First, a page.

These are old men. They must realise by now that they are where they are, and errors happen. They wont be world champion. It's just a game. Ho hum.
    The day before I had lost both games and made a point of congratulating them.

    Re Spassky; what club is that? and is he in better health now?

    Back to the topic. One of my earliest memories is an evening standard book on the 1972 Fischer Spassky match. A couple of pages before each game was devoted to the goings on behind the scenes, and then the annotated game. At 10 years old there were parts of both that mystified me. Then i got a Morphy masterpieces book and i think that was my ondoing. I so much wanted to recreate something like that, but just didnt have the ability. My swashbuckle just...er buckled.
  11. 30 Nov '10 13:04
    Originally posted by greenerpawn
    Re Spassky; what club is that? and is he in better health now?
    The 'Boris Spassky Schaakclub' in Schilde, near Antwerp, Belgium. Back in 1955 the World Youth Championship took place in Antwerp. The organiser had taken care of 18 year young Boris. It was his first match abroad, he owned nothing, not even a chessboard or a raincoat. Boris Spassky won. A year later, Hendrik Baelen (the organizer) created that new club, and he asked Spassky if he would be the godfather of the club and would agree that the club's name referred to him. Spassky had attended already the 25th jubileum, and the game I played was during the 50th jubileum. He is a most kind person, and very accessible to everyone.

    All I know about his present health is that he is still in intensive care, but in stable condition, and back in France.
  12. 30 Nov '10 13:13
    Originally posted by Mephisto2
    The 'Boris Spassky Schaakclub' in Schilde, near Antwerp, Belgium. Back in 1955 the World Youth Championship took place in Antwerp. The organiser had taken care of 18 year young Boris. It was his first match abroad, he owned nothing, not even a chessboard or a raincoat. Boris Spassky won. A year later, Hendrik Baelen (the organizer) created that new club, a ...[text shortened]... nt health is that he is still in intensive care, but in stable condition, and back in France.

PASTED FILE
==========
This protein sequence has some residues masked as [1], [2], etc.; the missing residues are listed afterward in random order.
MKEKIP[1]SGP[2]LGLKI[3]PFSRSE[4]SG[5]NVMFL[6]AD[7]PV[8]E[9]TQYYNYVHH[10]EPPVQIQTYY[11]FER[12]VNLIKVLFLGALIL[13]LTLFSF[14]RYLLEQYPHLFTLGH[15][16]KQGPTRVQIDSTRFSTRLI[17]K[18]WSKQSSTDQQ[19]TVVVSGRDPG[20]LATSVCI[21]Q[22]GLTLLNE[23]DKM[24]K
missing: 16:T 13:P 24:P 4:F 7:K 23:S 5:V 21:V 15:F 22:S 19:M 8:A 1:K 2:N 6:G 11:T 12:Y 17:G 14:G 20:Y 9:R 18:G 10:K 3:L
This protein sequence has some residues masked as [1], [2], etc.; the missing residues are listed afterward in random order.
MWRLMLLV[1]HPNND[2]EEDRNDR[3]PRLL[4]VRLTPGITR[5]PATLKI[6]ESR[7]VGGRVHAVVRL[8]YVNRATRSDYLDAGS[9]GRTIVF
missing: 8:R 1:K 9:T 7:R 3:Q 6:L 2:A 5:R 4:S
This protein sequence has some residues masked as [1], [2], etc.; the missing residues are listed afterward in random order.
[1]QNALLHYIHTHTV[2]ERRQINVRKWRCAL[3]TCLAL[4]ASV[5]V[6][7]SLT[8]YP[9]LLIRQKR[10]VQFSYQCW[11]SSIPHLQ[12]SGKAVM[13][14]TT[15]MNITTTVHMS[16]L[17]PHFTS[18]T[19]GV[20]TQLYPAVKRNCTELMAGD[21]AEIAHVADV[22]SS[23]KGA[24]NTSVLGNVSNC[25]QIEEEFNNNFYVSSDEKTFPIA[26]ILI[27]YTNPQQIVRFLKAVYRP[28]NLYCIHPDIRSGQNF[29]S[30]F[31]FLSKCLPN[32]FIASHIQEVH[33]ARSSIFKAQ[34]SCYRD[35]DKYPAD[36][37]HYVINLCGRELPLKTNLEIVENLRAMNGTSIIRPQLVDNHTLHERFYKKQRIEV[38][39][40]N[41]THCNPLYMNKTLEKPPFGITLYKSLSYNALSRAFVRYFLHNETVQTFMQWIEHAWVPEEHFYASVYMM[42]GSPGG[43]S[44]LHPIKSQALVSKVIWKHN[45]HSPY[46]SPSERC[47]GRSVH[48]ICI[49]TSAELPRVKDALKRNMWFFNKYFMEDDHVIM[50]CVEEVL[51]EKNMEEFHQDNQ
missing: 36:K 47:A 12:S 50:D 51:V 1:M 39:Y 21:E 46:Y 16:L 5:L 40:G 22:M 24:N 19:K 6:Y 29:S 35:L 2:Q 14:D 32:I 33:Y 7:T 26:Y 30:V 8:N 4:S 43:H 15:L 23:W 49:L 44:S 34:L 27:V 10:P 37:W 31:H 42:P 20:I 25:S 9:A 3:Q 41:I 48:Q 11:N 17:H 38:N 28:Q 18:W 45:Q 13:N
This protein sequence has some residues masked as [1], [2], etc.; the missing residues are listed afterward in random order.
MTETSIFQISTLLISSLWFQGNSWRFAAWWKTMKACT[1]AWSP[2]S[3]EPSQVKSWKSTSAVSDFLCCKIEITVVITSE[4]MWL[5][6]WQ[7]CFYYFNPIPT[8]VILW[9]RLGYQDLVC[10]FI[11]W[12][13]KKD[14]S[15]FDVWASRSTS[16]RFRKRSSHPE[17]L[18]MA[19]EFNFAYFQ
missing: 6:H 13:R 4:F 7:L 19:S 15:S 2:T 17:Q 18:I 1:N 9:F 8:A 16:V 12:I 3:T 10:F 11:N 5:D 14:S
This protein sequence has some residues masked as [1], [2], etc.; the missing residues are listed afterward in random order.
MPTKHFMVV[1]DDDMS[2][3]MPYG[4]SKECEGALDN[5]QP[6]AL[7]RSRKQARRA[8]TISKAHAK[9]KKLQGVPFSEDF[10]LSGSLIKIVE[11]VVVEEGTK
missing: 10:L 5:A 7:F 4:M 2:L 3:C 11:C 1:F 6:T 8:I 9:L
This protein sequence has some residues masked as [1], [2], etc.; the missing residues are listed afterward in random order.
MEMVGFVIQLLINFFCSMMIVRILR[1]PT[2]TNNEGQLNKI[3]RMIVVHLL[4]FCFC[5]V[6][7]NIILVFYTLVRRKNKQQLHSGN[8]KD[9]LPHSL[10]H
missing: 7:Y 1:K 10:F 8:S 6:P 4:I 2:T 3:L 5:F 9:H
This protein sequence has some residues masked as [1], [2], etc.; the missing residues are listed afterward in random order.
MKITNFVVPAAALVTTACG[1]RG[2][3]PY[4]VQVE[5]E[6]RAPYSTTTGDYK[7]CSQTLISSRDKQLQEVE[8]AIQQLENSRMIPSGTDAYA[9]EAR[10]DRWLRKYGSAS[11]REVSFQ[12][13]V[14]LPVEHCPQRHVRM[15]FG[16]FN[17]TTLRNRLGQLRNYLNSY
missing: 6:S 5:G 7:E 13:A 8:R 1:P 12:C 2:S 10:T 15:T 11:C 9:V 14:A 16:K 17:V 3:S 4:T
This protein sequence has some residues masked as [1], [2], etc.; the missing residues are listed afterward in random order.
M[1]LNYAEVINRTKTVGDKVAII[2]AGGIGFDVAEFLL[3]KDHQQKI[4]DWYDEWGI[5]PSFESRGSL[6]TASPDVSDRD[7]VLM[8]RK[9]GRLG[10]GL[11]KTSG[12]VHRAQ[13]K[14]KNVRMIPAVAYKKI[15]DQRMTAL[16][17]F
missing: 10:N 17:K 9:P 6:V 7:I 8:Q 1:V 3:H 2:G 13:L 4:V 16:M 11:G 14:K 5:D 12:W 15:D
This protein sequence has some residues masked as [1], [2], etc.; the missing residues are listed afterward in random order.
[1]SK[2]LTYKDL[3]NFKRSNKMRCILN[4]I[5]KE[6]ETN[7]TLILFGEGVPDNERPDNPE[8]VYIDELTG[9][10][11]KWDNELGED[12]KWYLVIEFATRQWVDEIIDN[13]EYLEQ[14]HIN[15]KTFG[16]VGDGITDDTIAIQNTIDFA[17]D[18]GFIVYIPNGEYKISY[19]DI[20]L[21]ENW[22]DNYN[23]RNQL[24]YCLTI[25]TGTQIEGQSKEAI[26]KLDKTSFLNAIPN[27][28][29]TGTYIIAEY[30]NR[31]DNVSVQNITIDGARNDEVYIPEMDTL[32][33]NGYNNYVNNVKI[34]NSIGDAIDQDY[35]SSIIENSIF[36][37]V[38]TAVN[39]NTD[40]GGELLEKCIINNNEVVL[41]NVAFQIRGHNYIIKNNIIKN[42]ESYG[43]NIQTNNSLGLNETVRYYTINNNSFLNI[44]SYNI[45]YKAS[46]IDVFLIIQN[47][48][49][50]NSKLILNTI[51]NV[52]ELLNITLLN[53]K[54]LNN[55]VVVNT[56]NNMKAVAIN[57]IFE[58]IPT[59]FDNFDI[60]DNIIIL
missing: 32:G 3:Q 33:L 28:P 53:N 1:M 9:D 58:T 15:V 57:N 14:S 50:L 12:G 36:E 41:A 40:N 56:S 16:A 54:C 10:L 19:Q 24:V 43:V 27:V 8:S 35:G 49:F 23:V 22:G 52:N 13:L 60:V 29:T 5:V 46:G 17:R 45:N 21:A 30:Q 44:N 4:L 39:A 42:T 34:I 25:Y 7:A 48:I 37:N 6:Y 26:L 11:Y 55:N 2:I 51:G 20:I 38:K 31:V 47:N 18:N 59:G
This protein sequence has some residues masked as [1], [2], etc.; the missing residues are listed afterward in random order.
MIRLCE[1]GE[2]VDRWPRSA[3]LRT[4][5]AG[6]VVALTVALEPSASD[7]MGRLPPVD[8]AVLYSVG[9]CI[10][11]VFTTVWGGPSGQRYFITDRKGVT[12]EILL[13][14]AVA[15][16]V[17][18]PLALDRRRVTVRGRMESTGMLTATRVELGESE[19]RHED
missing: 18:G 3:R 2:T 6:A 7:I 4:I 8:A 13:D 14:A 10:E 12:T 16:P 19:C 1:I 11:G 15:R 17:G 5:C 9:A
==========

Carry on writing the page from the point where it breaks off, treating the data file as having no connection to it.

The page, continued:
Thank you.
    He seems well loved everywhere. I saw him via an internet transmission at Gibralta last year commenting on some live games. I loved his turn of phrase; "chucky" for check. "terrorism" for attcking moves. Lightening quick analysis and he also recalled a game of his from 1957 which was similar to one of the current live games.
  13. Subscriber Paul Leggett
    Chess Librarian
    30 Nov '10 17:16
    Originally posted by greenpawn34
    Can anybody else point the finger at a particuliar moment
    in the their career. Good or bad influences?

    Blog 4 I'm pretty sure that was a key moment.
    It was some time in the early 1990's and I was a newly rated USCF 1500 player. I was playing a 1950 player. I had played the King's Indian Attack, and had a clearly winning bishop endgame. Clear to everyone but me, that is.

    The was a large group of players watching the game, as they smelled blood in the water and a pending upset.

    I proceeded to play badly and lose it, and a friend of mine (a 2150 player on his way to Senior Master status) immediately said "Paul, you played that endgame horribly. You really need to study endgames."

    I was very embarrassed, but I bought a copy of Paul Keres' Practical Chess Endings and played through it- starting with the chapter on bishop endings, of course.

    It was time well spent, as now I am locally considered to be a player one needs to beat in the middlegame, as I score well in the ending now.

    Keres' book had a tremendous influence on me, and it is not by accident that I have often referred to the game Smyslov-Keres USSR Ch 1951 on the site, as it is one of the example bishop endings in his book, and I have the game permanently etched in my "chess RAM".

    At the risk of boring and annoying GP with an ending, here's the game in full for anyone interested:

  14. 30 Nov '10 20:34
    Originally posted by Paul Leggett
    It was some time in the early 1990's and I was a newly rated USCF 1500 player. I was playing a 1950 player. I had played the King's Indian Attack, and had a clearly winning bishop endgame. Clear to everyone but me, that is.

    The was a large group of players watching the game, as they smelled blood in the water and a pending upset.

    I proceeded to ...[text shortened]... h5 49. Kg3 h4+ 50. Kf2 Bf5 51. Kg2 Kf6 52. Kh2 Ke6 0-1[/pgn]
    Who were the players in that game: curious as white played extremely weakly in the 2nd half? I would be suicidal to lose white's position from about move 25! It is instructive however and definitely the sort of knowledge I was hoovering up 20 odd years ago!
  15. 30 Nov '10 21:09
    DISCOVERING WOMEN AND WINE........
    and being saved from trying to fog my meagre talent to become an yet another random IM (like many of my friends did/attempted) One friend did make it to OTB 2599 GM, but fortunately I knew his speed of calculation was something I would never have, thus saving me from any futile endeavours!